Dr Robert Caldwell with staff from the Church of
Scotland hospital in Tugela Ferry.

UKZN researchers have found that the appointment of a dedicated outreach consultant for a particular Discipline, together with a capable transport system, was successful in providing access to specialist care and that this strategy could be recommended throughout South Africa.

The researchers analysed the appointment of a dedicated Internal Medicine Outreach Consultant, Dr Robert Caldwell, in western KwaZulu-Natal from 2007-2014.

The research team comprised Caldwell, Dr Colleen Aldous and Dr Bernhard Gaede.

Funded by the KZN Department of Health (DOH) and facilitated by the Red Cross Air Mercy Service (AMS), Specialist Physician Caldwell was appointed from 2007 as an Outreach Consultant for the Pietermaritzburg (PMB) Department of Internal Medicine, to provide specialist cover for peripheral hospitals in western KZN.

During the period 2007 to mid-2014, Caldwell made 481 hospital visits, which included visiting seven hospitals (out of 21) more than 40 times each. A total of 3 340 medical personnel contacts were made, and 5 239 patients were seen. This involved almost 200 flights and 500 road trips.

Other internal medicine specialists from Pietermaritzburg undertook an additional 199 visits, during which they made 1 157 personnel contacts and saw 2 020 patients.

The planned visits to hospitals took place on a specific day of the week and were designed not to coincide with visits from other specialties. Visits were occasionally cancelled because of bad weather when travel took place in single turbo-prop Swiss Pilatus aeroplanes. An AMS road vehicle was provided where no suitable airstrip was available.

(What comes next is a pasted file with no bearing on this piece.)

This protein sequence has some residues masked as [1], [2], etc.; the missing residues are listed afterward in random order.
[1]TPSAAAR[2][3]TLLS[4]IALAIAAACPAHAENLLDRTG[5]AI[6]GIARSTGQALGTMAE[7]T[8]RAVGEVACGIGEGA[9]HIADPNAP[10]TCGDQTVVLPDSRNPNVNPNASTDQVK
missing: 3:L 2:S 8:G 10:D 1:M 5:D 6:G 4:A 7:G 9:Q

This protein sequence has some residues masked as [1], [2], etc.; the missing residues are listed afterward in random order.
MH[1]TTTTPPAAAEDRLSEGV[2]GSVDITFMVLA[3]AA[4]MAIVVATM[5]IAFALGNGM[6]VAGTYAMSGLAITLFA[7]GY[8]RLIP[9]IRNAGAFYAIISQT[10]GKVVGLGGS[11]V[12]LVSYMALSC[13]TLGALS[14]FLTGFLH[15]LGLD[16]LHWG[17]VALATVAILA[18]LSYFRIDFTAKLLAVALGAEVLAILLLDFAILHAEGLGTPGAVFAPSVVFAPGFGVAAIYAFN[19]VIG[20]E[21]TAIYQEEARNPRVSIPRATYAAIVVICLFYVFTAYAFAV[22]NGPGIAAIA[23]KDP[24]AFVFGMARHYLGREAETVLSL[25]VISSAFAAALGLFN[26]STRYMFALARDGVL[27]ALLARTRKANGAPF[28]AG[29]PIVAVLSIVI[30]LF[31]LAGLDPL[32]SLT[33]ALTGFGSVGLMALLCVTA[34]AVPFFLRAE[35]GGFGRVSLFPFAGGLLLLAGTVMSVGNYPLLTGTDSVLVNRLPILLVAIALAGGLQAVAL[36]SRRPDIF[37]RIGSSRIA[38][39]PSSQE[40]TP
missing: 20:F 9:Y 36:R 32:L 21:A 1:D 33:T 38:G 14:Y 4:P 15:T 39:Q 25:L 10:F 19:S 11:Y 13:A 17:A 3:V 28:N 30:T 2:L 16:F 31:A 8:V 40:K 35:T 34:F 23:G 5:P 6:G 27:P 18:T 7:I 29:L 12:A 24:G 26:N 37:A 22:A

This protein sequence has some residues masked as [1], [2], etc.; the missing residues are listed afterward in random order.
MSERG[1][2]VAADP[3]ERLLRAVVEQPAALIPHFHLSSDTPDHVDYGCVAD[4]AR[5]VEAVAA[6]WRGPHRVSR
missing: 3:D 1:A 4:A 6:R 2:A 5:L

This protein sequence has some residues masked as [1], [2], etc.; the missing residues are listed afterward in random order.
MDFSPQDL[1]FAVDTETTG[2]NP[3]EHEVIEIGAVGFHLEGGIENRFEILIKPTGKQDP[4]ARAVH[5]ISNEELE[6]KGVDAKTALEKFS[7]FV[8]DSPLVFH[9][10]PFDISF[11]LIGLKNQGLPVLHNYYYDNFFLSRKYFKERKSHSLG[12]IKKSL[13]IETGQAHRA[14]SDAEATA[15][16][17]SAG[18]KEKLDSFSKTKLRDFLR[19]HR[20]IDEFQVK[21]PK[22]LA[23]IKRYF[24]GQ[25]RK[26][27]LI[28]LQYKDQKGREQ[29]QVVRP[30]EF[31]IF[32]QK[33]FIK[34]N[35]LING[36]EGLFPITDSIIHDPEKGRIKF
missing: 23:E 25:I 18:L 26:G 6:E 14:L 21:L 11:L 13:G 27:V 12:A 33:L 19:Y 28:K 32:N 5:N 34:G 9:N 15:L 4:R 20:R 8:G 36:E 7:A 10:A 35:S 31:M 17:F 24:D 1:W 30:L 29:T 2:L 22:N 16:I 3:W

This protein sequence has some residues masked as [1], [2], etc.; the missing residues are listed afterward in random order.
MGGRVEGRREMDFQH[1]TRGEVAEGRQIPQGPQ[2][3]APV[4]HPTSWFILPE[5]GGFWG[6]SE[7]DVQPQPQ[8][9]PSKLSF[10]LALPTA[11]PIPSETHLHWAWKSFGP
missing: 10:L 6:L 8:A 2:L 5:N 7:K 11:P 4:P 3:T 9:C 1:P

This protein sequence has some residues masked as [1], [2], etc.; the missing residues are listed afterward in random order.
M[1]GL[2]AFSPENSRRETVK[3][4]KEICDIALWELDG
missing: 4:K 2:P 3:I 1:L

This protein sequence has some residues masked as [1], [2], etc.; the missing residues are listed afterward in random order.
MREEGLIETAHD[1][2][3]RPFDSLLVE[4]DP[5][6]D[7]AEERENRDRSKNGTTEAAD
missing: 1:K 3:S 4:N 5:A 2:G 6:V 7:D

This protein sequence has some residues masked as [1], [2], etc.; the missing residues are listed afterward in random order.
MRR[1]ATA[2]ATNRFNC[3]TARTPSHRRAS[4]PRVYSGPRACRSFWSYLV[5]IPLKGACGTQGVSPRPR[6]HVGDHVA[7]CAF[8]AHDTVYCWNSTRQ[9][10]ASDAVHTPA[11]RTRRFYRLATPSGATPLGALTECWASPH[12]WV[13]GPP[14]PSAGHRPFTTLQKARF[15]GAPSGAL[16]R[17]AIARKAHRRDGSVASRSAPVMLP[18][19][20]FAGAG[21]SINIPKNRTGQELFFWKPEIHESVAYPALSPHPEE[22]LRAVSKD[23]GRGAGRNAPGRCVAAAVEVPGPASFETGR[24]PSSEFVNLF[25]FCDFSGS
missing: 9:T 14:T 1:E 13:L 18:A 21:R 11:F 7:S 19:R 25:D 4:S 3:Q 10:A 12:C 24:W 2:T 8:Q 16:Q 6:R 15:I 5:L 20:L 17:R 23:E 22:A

A typical visit to a remote hospital would include an early morning meeting which incorporated a teaching session, followed by a booked outpatients clinic, where doctors from the local hospital and a nurse/interpreter were required to be present.

A further component included a problem ward round of selected cases presented by the doctors concerned, where diagnosis, management and the need for referral were to be covered. In the seven and a half years, Caldwell was fortunate to be able to focus on this outreach work and attributed this to the large consultant numbers in Pietermaritzburg’s Department of Internal Medicine which afforded him the opportunity to concentrate on this field rather than to be involved in clinical work at the tertiary hospital.

Since his appointment was initially a full-time one, he was required to contribute to the running and welfare of the department and therefore was on the call roster, did ward rounds at Edendale Hospital, a PMB regional/district hospital, initiated a telemetry link to peripheral hospitals, and became co-ordinator of the elective medical student programme for internal medicine, such students often attending outreach visits.

Patients seen on outreach were those who might otherwise have required referral to the relevant regional or tertiary hospital. Only a minority of patients seen were referred, indicating that the intervention itself obviated the need for referral.

The researchers proposed that the appointment of a dedicated outreach consultant for a particular discipline, together with a capable transport system, was successful in providing access to specialist care and that this strategy could be recommended throughout South Africa.

In reflecting on his years working as an outreach specialist, Caldwell said: ‘The partnership between the KZN DOH and Red Cross AMS was inspirational and far sighted. One sincerely hopes that it continues, and that all consultants are encouraged to contribute to the outreach programme, in accordance with their job descriptions.’